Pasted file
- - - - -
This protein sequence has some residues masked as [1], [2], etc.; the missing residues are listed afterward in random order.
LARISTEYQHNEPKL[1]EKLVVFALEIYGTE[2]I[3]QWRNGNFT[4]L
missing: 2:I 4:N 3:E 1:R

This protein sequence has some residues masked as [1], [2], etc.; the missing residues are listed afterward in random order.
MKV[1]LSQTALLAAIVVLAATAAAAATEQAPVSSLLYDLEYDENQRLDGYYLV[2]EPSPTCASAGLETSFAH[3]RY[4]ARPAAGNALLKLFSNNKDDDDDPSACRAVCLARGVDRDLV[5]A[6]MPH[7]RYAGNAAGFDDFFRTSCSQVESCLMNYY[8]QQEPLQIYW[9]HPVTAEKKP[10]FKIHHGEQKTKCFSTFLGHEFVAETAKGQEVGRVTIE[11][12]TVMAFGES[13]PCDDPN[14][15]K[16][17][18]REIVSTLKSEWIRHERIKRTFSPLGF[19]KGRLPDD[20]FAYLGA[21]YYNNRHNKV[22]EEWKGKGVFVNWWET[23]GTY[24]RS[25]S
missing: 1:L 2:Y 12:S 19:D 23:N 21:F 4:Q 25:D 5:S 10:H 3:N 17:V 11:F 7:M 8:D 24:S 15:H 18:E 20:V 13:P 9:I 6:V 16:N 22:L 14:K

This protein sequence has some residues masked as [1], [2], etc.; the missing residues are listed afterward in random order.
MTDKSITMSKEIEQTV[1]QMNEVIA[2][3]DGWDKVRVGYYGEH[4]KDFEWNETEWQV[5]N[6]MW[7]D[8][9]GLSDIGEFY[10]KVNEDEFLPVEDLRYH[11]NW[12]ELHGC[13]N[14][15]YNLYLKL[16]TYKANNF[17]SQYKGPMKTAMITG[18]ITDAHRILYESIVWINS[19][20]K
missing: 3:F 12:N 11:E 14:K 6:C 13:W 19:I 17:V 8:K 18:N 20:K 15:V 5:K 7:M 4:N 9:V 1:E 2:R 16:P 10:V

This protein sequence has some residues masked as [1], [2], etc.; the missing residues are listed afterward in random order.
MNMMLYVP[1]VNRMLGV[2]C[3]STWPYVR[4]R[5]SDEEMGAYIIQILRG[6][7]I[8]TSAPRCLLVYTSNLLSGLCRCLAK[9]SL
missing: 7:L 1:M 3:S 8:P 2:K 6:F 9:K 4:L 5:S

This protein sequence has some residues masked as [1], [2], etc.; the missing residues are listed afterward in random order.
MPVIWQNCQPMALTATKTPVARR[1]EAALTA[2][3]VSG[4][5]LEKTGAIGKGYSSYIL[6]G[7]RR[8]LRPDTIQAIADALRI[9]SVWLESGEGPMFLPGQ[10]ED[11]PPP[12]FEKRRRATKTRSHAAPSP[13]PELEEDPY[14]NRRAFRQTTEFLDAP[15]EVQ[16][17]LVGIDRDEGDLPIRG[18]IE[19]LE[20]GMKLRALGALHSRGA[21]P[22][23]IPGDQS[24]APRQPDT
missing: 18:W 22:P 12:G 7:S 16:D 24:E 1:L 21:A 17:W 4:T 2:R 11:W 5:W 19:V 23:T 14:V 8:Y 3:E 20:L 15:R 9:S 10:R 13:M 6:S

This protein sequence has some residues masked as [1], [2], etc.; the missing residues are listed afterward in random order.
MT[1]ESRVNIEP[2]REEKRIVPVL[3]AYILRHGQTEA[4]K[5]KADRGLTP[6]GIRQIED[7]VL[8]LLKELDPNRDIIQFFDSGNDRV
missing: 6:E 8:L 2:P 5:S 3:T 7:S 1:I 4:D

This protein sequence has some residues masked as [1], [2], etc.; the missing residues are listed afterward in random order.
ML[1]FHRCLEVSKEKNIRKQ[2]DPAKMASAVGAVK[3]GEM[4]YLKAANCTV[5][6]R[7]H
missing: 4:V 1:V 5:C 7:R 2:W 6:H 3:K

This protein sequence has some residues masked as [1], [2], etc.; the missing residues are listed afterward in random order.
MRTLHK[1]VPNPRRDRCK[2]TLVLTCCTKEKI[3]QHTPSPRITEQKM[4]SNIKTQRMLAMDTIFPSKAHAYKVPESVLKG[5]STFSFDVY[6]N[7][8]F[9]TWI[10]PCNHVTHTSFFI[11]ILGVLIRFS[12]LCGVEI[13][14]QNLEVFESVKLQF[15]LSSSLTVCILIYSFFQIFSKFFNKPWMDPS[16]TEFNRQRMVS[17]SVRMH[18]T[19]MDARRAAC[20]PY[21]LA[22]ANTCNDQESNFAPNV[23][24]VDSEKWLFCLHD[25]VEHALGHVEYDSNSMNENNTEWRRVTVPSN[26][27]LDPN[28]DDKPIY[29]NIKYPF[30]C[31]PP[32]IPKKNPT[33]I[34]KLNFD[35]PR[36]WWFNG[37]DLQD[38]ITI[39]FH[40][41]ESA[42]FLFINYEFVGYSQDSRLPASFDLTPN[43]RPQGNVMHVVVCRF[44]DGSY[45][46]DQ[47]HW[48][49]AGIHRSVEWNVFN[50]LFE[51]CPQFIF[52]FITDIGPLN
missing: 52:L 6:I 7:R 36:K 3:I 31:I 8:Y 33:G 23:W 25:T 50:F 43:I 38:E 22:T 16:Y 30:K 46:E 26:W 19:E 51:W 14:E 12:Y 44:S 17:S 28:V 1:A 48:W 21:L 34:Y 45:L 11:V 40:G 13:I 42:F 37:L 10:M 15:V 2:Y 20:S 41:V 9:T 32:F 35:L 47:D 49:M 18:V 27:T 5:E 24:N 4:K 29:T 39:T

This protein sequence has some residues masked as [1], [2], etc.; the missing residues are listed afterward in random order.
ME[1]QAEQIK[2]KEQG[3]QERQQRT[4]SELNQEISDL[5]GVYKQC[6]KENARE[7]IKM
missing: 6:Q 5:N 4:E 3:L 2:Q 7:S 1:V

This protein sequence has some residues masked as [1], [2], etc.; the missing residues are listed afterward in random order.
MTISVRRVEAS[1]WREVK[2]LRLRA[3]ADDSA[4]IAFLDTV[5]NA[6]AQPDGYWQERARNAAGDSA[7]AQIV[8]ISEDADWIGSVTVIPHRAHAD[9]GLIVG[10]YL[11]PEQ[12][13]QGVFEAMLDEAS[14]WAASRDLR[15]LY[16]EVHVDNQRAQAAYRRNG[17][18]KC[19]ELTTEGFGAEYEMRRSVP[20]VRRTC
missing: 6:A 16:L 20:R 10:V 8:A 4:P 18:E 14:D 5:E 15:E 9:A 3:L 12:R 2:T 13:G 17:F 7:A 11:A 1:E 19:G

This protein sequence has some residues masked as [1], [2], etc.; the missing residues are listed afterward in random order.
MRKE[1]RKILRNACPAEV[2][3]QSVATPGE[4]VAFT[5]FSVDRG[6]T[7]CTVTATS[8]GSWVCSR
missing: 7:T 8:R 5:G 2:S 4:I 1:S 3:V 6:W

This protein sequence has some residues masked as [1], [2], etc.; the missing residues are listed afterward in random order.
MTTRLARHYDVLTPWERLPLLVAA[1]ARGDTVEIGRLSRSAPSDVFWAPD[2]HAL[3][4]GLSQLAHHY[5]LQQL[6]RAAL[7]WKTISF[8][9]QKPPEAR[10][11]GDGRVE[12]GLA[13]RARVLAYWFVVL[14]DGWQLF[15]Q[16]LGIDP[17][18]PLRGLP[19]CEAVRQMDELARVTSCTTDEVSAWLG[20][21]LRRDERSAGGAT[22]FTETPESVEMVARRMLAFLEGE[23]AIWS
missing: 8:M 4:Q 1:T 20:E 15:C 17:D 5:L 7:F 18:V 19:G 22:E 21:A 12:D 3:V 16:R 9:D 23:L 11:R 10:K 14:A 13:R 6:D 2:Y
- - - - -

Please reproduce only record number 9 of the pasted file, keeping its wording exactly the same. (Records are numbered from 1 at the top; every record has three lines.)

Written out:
This protein sequence has some residues masked as [1], [2], etc.; the missing residues are listed afterward in random order.
ME[1]QAEQIK[2]KEQG[3]QERQQRT[4]SELNQEISDL[5]GVYKQC[6]KENARE[7]IKM
missing: 6:Q 5:N 4:E 3:L 2:Q 7:S 1:V